By Edward “Ed” V. O’Neal, Senior Vice President and Manager, Retirement Plans
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Now that the holiday season is firmly in our rearview mirror, attention turns to another much-anticipated time of the year: tax season! This season carries with it a number of important judgments for taxpayers, including an understanding of important tax deductions and tax credits, along with the critical determination of the optimal time to file taxes. In other words, should you file taxes early or wait until the deadline? Like many key choices, there are pros and cons to both options and the best choice will depend on each taxpayer’s individual situation.
One advantage often mentioned for filing early applies to those taxpayers who have received all of their tax forms early in the year and anticipate a refund. Taxpayers expecting a refund should think of that refund as excess payments made to the IRS over the past year that are now simply being returned. Receiving that refund as soon as possible just makes financial sense. Additionally, filing early can result in faster processing times for the refund.
Filing early could also be advantageous if:
- You owe money to the IRS, as it may give you additional time to fully understand your tax liability and arrange for payment. Payments do not have to be made until April 18 (the tax filing deadline for most taxpayers), even if you file your tax return early.
- You are anticipating a big life changing event (such as purchasing a home or attending college). Filing early would help to obtain key information required for college financial aid or home purchase approvals in a timely manner.
- You are concerned about identity theft. Filing early can lessen the time and opportunity for an identify thief to fraudulently file in your name – and potentially steal your refund!
- You’ll eliminate any tax deadline stress. Filing early provides for a better opportunity to secure needed quality tax services and allows more time to ensure that your return is accurate, reducing the possibility of errors that might result in an unwanted amendment to the filing.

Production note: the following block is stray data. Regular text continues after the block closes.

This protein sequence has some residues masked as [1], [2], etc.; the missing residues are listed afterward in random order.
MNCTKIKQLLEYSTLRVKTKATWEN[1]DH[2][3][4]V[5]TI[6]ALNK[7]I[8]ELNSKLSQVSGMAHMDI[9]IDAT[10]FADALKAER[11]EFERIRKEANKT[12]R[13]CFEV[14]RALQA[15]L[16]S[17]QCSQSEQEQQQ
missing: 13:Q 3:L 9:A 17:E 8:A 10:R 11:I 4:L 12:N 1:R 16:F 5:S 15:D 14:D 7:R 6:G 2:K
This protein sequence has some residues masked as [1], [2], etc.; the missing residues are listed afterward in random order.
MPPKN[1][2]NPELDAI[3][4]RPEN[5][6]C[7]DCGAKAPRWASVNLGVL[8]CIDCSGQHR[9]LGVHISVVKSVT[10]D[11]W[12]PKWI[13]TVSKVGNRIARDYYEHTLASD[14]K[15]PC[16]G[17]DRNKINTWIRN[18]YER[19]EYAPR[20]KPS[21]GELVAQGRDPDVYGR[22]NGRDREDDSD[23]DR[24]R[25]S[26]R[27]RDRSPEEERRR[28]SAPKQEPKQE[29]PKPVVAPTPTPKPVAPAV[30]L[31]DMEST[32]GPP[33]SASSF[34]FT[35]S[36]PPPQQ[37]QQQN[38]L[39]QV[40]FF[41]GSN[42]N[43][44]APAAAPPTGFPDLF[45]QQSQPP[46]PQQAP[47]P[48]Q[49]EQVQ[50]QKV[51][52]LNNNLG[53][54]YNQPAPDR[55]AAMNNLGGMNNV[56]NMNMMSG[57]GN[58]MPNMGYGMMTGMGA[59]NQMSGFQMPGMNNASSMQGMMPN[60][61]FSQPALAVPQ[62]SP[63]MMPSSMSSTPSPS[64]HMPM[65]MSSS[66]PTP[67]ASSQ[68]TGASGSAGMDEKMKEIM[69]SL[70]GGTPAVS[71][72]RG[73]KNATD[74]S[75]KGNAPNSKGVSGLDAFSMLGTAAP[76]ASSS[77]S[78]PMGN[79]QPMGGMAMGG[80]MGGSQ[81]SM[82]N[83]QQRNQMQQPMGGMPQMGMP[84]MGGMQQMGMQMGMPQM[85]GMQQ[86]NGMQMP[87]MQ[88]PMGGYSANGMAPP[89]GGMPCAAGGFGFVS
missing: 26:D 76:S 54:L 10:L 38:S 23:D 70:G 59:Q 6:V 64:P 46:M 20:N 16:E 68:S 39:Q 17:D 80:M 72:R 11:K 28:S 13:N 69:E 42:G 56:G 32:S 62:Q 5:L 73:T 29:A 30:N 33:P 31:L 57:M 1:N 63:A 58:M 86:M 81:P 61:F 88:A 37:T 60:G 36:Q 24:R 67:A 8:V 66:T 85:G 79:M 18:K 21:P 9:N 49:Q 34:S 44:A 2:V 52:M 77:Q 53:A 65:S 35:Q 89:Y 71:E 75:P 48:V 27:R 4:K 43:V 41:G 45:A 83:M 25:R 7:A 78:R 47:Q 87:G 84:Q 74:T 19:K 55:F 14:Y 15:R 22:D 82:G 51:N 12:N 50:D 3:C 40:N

Conversely, you may want to wait to file your tax return if:
- You don’t have all your tax information (i.e., 1099s, schedule K-1s, etc.). For example, if you own mutual funds in a taxable investment account, it is not uncommon for 1099s to arrive in late February. An incomplete or inaccurate tax return could result in needing to file an amended tax return. Amended returns have also been known to invite IRS audits.
- You need additional time to use tax advantaged strategies, such as making tax deductible IRA contributions for the tax year (if eligible) or establishing an employer retirement plan (i.e., SEP IRA) if the taxpayer is filing as a business owner.
With fewer pandemic restrictions and more staff in place, the IRS has indicated that they are working diligently to deliver a successful 2022 tax season. To avoid processing delays, the IRS is urging taxpayers to carefully review their taxes for accuracy before filing and consider electronic filing with direct deposit if possible. Individual taxpayers will need to carefully consider their unique circumstances in determining the optimal time for filing and be sure to consult with your tax advisor before making any final decision.
Benjamin F. Edwards does not provide legal or tax advice, therefore it is also important to consult with your legal and tax professionals for additional guidance tailored to your specific situation.